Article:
For a start most of the shadow cabinet balance has been upset by people refusing to serve from the early days of Ummuna and Cooper through to (perhaps) Benn forcing a sacking through to the mass resignations before the 2nd leadership election. Nothing really to do with purges.

    I get there are the de-selection talks but none of this has happened and most of this has occurred not so much because of differing political views as it is with a sort of consistent disloyalty to what I see as a deliberate attempt to play the man rather than the issue.

    But either way it seems to me to not be close to the authoritarian nature of Blair of Thatcher’s party management. So on the scale of authoritarianism the current Labour party seems quite low down the scale. Obviously groups like Momentum want their supporters in place but it’s all been pretty democratic really.

  5. @Shevii

    I agree with you.

    Most of the stuff about Corbynism/Momentum etc doesn’t really stack up very much.

    There is so much hype pro Corbyn and anti Corbyn, but most of it comes from over active enemies or over active supporters.

    The reality is rather more quiet and sedentary. Corbyn doesn’t run the Labour Party. There are many CLPs as so on across the land, where ordinary, straight forward and fairly centrist members run the party as they always have.

    ‘Corbynism’ has taken over in these places, the PLP and other places.

  6. Corretion

    @Shevii

    I agree with you.

    Most of the stuff about Corbynism/Momentum etc doesn’t really stack up very much.

    There is so much hype pro Corbyn and anti Corbyn, but most of it comes from over active enemies or over active supporters.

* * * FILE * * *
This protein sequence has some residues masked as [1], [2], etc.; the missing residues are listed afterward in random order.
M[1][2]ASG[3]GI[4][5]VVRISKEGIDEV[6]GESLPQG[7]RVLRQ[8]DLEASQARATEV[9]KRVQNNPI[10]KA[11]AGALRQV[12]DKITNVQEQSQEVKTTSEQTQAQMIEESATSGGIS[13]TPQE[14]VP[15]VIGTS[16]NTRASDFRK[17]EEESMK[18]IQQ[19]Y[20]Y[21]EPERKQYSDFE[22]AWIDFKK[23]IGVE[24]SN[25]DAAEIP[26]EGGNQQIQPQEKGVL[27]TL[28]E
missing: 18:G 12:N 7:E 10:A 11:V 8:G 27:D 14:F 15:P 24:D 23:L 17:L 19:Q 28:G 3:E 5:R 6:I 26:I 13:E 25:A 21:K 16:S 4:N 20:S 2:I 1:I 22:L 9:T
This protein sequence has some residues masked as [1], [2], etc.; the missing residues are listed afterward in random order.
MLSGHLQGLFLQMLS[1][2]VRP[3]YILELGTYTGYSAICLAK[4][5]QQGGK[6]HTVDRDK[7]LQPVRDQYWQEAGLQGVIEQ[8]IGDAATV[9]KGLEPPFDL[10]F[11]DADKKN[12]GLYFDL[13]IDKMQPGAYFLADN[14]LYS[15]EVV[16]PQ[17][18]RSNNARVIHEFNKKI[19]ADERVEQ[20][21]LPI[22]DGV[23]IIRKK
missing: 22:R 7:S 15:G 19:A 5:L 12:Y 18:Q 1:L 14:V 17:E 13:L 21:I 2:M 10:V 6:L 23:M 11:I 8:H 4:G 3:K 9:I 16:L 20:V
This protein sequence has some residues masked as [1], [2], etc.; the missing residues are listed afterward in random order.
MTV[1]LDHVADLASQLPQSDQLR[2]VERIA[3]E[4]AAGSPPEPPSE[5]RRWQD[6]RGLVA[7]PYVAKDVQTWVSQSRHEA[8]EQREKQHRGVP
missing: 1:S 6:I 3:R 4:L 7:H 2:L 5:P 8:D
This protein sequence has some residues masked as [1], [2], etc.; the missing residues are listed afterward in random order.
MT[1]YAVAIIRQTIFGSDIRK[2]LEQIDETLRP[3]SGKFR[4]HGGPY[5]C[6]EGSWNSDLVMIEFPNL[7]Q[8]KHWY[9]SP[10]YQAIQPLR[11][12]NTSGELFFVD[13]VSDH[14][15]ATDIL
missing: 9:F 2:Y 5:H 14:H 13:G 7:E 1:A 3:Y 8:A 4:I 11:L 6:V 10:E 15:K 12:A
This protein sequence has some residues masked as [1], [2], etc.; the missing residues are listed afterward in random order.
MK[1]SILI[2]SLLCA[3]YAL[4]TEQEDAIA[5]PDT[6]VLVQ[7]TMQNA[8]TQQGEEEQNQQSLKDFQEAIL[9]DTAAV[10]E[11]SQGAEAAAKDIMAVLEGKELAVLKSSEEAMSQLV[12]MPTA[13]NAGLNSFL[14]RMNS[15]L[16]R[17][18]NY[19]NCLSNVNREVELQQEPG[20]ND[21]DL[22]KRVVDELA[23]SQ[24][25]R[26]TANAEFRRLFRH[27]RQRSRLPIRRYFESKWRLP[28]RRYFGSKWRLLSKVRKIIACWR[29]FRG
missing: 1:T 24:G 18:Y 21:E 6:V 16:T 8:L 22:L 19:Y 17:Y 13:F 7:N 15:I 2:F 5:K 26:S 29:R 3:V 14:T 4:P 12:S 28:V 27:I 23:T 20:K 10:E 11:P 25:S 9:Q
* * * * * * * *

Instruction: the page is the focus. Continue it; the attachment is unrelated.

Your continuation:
The reality is rather more quiet and sedentary. Corbyn doesn’t run the Labour Party. There are many CLPs as so on across the land, where ordinary, straight forward and fairly centrist members run the party as they always have.

    ‘Corbynism’ hasn’t taken over in these places, the PLP and other places.

  7. I have been trying to find out why I thought that the GFA stipulated no hard border.

    I think I may have got that idea from the Phase One Joint Report which said “The United Kingdom also recalls its commitment to the avoidance of a hard border, including any physical infrastructure or related checks and controls”

    I assumed that the UK Govt “recalls its commitment” was referring to the GFA.

    Thank you all for putting me straight.

  8. Joseph1832,
    ” once you accept that the UK has to satisfy the EU’s demands, it can only end in disaster.”

    The only logical reason why the politicians would accept all the EU demands is because not doing so would have a far worse outcome. Broadly they are comparing soft Brexit to hard, one where we continue to be part of the EU market, and one where we become an outsider nation. They have decided being an outsider is untenable, o we therefore have to accept what terms are on offer.

    But there is nothing odd about the terms, they are what they have always been.